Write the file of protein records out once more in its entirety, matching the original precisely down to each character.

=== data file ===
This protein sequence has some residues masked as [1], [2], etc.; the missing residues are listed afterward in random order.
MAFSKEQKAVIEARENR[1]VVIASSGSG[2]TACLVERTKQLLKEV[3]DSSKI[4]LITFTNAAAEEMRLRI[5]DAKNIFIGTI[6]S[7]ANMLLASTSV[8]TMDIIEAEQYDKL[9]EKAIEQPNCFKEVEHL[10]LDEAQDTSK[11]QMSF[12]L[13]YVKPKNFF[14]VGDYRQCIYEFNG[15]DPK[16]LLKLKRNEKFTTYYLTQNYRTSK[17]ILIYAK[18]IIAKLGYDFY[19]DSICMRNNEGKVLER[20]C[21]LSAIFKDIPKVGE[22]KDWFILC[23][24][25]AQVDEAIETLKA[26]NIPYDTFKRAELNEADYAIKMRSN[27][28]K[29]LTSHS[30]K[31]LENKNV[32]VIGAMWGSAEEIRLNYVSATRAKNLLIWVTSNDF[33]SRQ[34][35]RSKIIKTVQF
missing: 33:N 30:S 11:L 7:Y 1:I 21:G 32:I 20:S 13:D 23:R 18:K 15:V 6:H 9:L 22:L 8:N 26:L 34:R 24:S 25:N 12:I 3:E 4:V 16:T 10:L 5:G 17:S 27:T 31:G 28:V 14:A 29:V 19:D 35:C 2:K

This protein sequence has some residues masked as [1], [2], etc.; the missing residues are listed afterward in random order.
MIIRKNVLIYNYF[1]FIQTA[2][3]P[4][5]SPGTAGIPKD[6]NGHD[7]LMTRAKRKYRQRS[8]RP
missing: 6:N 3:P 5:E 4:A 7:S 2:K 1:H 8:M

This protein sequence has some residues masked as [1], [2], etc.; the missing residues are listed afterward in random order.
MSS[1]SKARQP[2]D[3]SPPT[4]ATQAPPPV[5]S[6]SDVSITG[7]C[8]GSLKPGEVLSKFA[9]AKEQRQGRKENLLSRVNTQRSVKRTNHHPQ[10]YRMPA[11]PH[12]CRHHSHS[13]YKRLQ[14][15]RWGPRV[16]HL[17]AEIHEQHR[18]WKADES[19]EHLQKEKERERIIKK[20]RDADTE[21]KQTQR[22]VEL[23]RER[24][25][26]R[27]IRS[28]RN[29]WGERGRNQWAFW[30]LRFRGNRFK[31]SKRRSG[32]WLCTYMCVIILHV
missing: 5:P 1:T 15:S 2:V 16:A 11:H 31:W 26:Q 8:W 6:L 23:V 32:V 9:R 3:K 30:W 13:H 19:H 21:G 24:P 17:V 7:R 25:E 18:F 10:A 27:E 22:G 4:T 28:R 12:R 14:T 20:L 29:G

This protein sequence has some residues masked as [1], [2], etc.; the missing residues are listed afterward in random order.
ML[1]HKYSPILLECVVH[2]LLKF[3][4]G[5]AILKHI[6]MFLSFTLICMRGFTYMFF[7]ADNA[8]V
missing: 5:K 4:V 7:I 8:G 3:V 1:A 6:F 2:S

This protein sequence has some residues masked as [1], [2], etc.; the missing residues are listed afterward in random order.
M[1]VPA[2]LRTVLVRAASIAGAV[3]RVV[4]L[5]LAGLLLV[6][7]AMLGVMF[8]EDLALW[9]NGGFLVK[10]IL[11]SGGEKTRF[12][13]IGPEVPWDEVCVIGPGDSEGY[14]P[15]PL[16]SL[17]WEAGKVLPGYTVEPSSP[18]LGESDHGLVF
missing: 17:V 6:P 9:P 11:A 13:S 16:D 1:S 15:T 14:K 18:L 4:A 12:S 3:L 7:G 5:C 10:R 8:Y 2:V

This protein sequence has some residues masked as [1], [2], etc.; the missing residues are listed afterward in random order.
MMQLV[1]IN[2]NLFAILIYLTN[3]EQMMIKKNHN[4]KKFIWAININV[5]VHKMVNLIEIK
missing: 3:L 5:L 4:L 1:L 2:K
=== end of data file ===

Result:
This protein sequence has some residues masked as [1], [2], etc.; the missing residues are listed afterward in random order.
MAFSKEQKAVIEARENR[1]VVIASSGSG[2]TACLVERTKQLLKEV[3]DSSKI[4]LITFTNAAAEEMRLRI[5]DAKNIFIGTI[6]S[7]ANMLLASTSV[8]TMDIIEAEQYDKL[9]EKAIEQPNCFKEVEHL[10]LDEAQDTSK[11]QMSF[12]L[13]YVKPKNFF[14]VGDYRQCIYEFNG[15]DPK[16]LLKLKRNEKFTTYYLTQNYRTSK[17]ILIYAK[18]IIAKLGYDFY[19]DSICMRNNEGKVLER[20]C[21]LSAIFKDIPKVGE[22]KDWFILC[23][24][25]AQVDEAIETLKA[26]NIPYDTFKRAELNEADYAIKMRSN[27][28]K[29]LTSHS[30]K[31]LENKNV[32]VIGAMWGSAEEIRLNYVSATRAKNLLIWVTSNDF[33]SRQ[34][35]RSKIIKTVQF
missing: 33:N 30:S 11:L 7:Y 1:I 21:G 32:I 20:S 13:D 23:R 18:K 15:V 6:H 9:L 22:L 8:N 26:L 34:R 24:S 25:N 12:I 3:E 4:V 16:T 10:L 5:G 17:S 27:T 31:G 28:V 14:A 29:V 19:D 35:C 2:K

This protein sequence has some residues masked as [1], [2], etc.; the missing residues are listed afterward in random order.
MIIRKNVLIYNYF[1]FIQTA[2][3]P[4][5]SPGTAGIPKD[6]NGHD[7]LMTRAKRKYRQRS[8]RP
missing: 6:N 3:P 5:E 4:A 7:S 2:K 1:H 8:M

This protein sequence has some residues masked as [1], [2], etc.; the missing residues are listed afterward in random order.
MSS[1]SKARQP[2]D[3]SPPT[4]ATQAPPPV[5]S[6]SDVSITG[7]C[8]GSLKPGEVLSKFA[9]AKEQRQGRKENLLSRVNTQRSVKRTNHHPQ[10]YRMPA[11]PH[12]CRHHSHS[13]YKRLQ[14][15]RWGPRV[16]HL[17]AEIHEQHR[18]WKADES[19]EHLQKEKERERIIKK[20]RDADTE[21]KQTQR[22]VEL[23]RER[24][25][26]R[27]IRS[28]RN[29]WGERGRNQWAFW[30]LRFRGNRFK[31]SKRRSG[32]WLCTYMCVIILHV
missing: 5:P 1:T 15:S 2:V 16:A 11:H 31:W 26:Q 8:W 6:L 23:V 32:V 9:R 3:K 30:W 13:H 19:H 21:G 24:P 17:V 7:R 25:E 18:F 10:A 27:E 22:G 4:T 28:R 12:R 14:T 20:L 29:G

This protein sequence has some residues masked as [1], [2], etc.; the missing residues are listed afterward in random order.
ML[1]HKYSPILLECVVH[2]LLKF[3][4]G[5]AILKHI[6]MFLSFTLICMRGFTYMFF[7]ADNA[8]V
missing: 5:K 4:V 7:I 8:G 3:V 1:A 6:F 2:S

This protein sequence has some residues masked as [1], [2], etc.; the missing residues are listed afterward in random order.
M[1]VPA[2]LRTVLVRAASIAGAV[3]RVV[4]L[5]LAGLLLV[6][7]AMLGVMF[8]EDLALW[9]NGGFLVK[10]IL[11]SGGEKTRF[12][13]IGPEVPWDEVCVIGPGDSEGY[14]P[15]PL[16]SL[17]WEAGKVLPGYTVEPSSP[18]LGESDHGLVF
missing: 17:V 6:P 9:P 11:A 13:S 16:D 1:S 15:T 14:K 18:L 4:A 12:S 3:L 7:G 5:C 10:R 8:Y 2:V

This protein sequence has some residues masked as [1], [2], etc.; the missing residues are listed afterward in random order.
MMQLV[1]IN[2]NLFAILIYLTN[3]EQMMIKKNHN[4]KKFIWAININV[5]VHKMVNLIEIK
missing: 3:L 5:L 4:L 1:L 2:K